<p>Which brings me to the next point; selectivity. It has little impact on quality and adults know it. Only high school kids are impressed by it. No employer or graduate school adcom will ever quote the USNWR rankings or look at something as superficial as acceptance rates to determine whether a candidate is qualified. But if selectivity means that much to you, give Michigan, which joined the Common Application in 2010, another 5 years and you will see a similar trend emerge that all other universities that have joined the common application have enjoyed; namely a drop in acceptance rate. Michigan's acceptance rate has dropped from 50.5% to 39.5% in one year as a result of having joined the common app. Expect another similar drop this year, to approximately 31%. In 4-5 years, Michigan's acceptance rate will probably be in the 20% range. I see nothing special about that.</p>

<p>For the record, I personally group universities and I do in fact place Chicago (along with Cal, Caltech and Columbia) in the group ahead of Michigan (which also includes Brown, Cornell, Dartmouth, Duke, Johns Hopkins, Northwestern, Penn and UVa). But those two groups are virtually equal and all 12 universities are peers.</p>

<p>Finally, if you wish to study CS, Michigan is in fact a slightly better choice than Chicago. Michigan's CS department is typically ranked near the top 10 while Chicago's is not usually ranked among the top 30. The different is not significant, but it is worth noting. While 20 spots is not significant when comparing universities overall, it is slightly more significant when comparing specific departments. Companies like Cisco, Google, Microsoft etc... recruit heavily at Michigan and not so much at Chicago.</p>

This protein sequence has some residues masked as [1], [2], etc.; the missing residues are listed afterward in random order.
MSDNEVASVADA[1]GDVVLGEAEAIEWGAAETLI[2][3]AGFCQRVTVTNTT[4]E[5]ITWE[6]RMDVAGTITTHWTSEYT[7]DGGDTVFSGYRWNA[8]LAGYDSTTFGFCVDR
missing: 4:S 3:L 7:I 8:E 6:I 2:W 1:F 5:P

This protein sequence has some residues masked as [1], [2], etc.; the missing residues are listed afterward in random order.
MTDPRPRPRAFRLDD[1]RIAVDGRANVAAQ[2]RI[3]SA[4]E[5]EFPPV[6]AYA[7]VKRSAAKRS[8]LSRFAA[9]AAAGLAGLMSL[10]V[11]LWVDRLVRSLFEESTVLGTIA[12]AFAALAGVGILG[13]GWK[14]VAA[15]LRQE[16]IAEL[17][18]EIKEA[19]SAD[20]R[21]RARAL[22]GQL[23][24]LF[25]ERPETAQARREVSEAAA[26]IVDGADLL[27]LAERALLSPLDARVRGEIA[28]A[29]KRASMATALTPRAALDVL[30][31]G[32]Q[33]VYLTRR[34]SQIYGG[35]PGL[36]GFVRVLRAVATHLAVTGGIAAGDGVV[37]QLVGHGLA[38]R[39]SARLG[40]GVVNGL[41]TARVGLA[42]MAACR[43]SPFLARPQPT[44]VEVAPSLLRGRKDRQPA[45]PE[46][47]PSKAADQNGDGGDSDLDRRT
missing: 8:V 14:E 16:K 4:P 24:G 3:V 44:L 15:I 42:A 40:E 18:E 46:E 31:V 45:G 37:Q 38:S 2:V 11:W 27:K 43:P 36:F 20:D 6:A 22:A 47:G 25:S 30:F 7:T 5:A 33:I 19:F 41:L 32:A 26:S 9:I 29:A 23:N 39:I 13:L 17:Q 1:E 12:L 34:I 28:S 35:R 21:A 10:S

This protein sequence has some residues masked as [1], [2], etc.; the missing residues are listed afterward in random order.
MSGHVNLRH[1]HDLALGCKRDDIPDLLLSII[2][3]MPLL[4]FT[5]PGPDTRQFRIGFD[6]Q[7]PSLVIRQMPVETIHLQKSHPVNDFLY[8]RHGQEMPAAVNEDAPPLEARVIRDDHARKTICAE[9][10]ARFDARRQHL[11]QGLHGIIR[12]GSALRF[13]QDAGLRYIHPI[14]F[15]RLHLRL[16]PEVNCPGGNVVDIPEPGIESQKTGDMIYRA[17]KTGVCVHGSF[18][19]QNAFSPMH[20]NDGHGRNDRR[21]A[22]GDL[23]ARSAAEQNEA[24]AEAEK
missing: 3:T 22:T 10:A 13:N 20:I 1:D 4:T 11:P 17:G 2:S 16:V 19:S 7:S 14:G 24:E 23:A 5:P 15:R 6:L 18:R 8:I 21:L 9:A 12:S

<p>I have been following your posts--and I agree with your assessments. My son, too, is looking at CS programs. We live in Indiana--and he could go to Purdue for a fraction of the cost of U Michigan--but I really like their program. He is also a recruited athlete (football) for U Chicago and Wash U in St. Louis. Do you have an opinion about the Wash U CS program? He also likes Wisconsin quite a bit--likes the urban feel--though Madison is not exactly Chicago. He is a match for Michigan, I believe, with a 4.0 Unweighted, first in his class and a 32 ACT, Full IB diploma candidate, 300 hours community service, works really hard, and is very serious about technology. More into academics than playing football. I investigated the U Chicago program, it looks pretty good--but does have more of a theoretical side. And your post about who recruits where- is a huge factor that most students should really consider--unless they just plan to go to grad school right away. I think that is lost on alot of young people as they try to find that perfect fit.</p>

<p>You cannot go wrong with any of those schools. There are three factors to consider:</p>